1. The only controversy articulated at the bar by the learned ASCs for the parties is whether the Rules framed under Section 15 of the National Command Authority Act, 2010 (hereinafter referred to as the Act) are statutory or otherwise. Mr. Ahmer Bilal Soofi, learned ASC appearing on behalf of the National Command Authority contended that the Rules framed under Section 15 of the Act cannot be treated as statutory as they have not been approved by the Federal Government. There are as many as two judgments of this Court rendered in the cases Rector National University of Science and Technology (NUST) Islamabad and others. Vs. Driver Muhammad Akhtar (Civil Appeal No.495 of 2010 decided on 28th April, 2011) and Muhammad Zubair and others Vs. Federation of Pakistan thr. Secretary M/o Defence and others (Civil Petition No.1563/2013 decided on 26.2.2013) holding them statutory but they are essentially per incuriam inasmuch as the judgments interpreting the provisions of other enactments which are in pari materia with Section 15 of the Act have not been considered. Such precedents, the learned ASC contended, are also sub silentio inasmuch as they have not been fully argued and the judgments interpreting the provisions of the other enactments which are in pari materia with Section 15 of the Act have not been cited.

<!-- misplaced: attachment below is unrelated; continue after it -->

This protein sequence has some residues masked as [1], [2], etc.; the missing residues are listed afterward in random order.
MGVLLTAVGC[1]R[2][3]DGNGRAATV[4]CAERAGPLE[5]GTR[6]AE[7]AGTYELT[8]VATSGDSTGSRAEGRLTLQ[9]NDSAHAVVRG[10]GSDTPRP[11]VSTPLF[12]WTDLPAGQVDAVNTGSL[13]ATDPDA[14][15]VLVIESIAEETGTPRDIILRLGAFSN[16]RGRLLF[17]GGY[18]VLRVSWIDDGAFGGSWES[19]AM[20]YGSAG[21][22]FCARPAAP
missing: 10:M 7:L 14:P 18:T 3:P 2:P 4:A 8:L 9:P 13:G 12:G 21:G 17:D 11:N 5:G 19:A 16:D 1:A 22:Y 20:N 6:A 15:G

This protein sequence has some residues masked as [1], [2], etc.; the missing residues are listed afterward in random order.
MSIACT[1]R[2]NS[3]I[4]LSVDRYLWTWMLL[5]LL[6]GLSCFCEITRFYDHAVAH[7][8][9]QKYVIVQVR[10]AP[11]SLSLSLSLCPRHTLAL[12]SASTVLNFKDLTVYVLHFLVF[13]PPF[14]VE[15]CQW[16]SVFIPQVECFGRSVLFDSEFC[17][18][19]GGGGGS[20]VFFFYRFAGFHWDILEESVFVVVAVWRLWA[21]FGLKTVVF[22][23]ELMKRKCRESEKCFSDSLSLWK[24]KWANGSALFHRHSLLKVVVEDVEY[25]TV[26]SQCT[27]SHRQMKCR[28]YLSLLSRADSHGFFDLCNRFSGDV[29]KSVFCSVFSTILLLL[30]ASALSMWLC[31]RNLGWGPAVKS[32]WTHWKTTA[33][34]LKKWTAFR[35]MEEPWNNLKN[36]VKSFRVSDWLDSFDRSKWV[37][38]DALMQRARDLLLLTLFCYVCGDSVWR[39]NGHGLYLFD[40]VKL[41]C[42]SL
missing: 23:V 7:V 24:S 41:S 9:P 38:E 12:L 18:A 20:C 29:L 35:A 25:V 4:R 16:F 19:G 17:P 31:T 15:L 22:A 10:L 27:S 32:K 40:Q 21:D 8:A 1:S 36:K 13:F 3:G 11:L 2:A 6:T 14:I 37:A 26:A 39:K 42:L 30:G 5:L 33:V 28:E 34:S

2. The learned ASC by referring to the cases of Muhammad Tariq Badr and another. Vs. National Bank of Pakistan and another (2013 SCMR 314), Zarai Taraqiati Bank Limited. Vs. Said Rehman (2013 SCMR 642), Pakistan Defence Officers Housing Authority and others. Versus. Lt. Col. Syed Jawaid Ahmed (2013 SCMR 1707), Shoua Junejo. Versus. PIA (2012 SCMR 1681), Muhammad Nawaz. Versus. Civil Aviation Authority and others (2011 SCMR 523), Pakistan Telecommunication Co. Ltd. through Chairman. Versus. Iqbal Nasir (PLD 2011 SC 132), Abdul Rashid Khan. Versus. Registrar, Bahauddin Zakaria University, Multan (2011 SCMR 944), Pakistan International Airline Corporation. Versus. Tanweer-ur-Rehman, (PLD 2010 SC 676), State Bank of Pakistan. Versus. Muhammad Shafi (2010 SCMR 1994), Asad Bashir. Versus. Chairman Board of Intermediate and Secondary Education, Lahore and 2 others (2006 PLC (CS) 110), Pakistan Red Crescent Society. Versus. Syed Nazir Gillani (PLD 2005 SC 806), Zia Ghafoor Pirach. Versus. Chairman, Board of Intermediate and Secondary Education, Rawalpindi (2004 SCMR 35), Muhammad Ishaq Waheed Butt. Versus. Chairman, Bank of Punjab (2003 PLC (C.S.) 963), Pakistan International Airlines Corporation (PIAC). Versus. Nasir Jamal Malik (2001 SCMR 934), Ijaz Hussain Suleri. Versus. The Registrar and another, (1999 SCMR 2381), Chairman, Pakistan Council of Scientific and Industrial Research, Islamabad. Versus. Khalida Razi (1995 SCMR 698), Chairman WAPDA. Vs. Jameel Ahmed (1993 SCMR 346), Raziuddin. Versus. Chairman, PIA CORPN. (PLD 1992 SC 531), Karachi Development Authority. Versus. Wali Ahmed Khan (1991 SCMR 2434), Abdul Ghaffar. Versus. WAPDA (1990 SCMR 1462), Sindh Road Transport Corporation Chairman. Versus. Muhammad Ali G. Khohar (1990 SCMR 1404), Principal Cadet College. Versus. Muhammad Shoaib Qureshi (PLD 1984 SC 170), Anwar Hussain. Versus. ADBP (PLD 1984 SC 194), Muhammad Yusuf Shah. Versus. Pakistan International Airlines Corporation (PLD 1981 SC 224) and R.T.H. Janjua. Versus. National Shipping Corporation (PLD 1974 SC 146); contended that jurisdiction of the High Court cannot be invoked under Article 199 of the Constitution of Islamic Republic of Pakistan where the Rules are non-statutory. Learned ASC by referring to a two-member bench judgment rendered in the case of Muhammad Nawaz. Vs. Civil Aviation Authority and others (2011 SCMR 523) contended that Rules made without the intervention and approval of the Federal Government cannot be termed as statutory, therefore, their violation is not amenable to the constitutional jurisdiction of the High Court.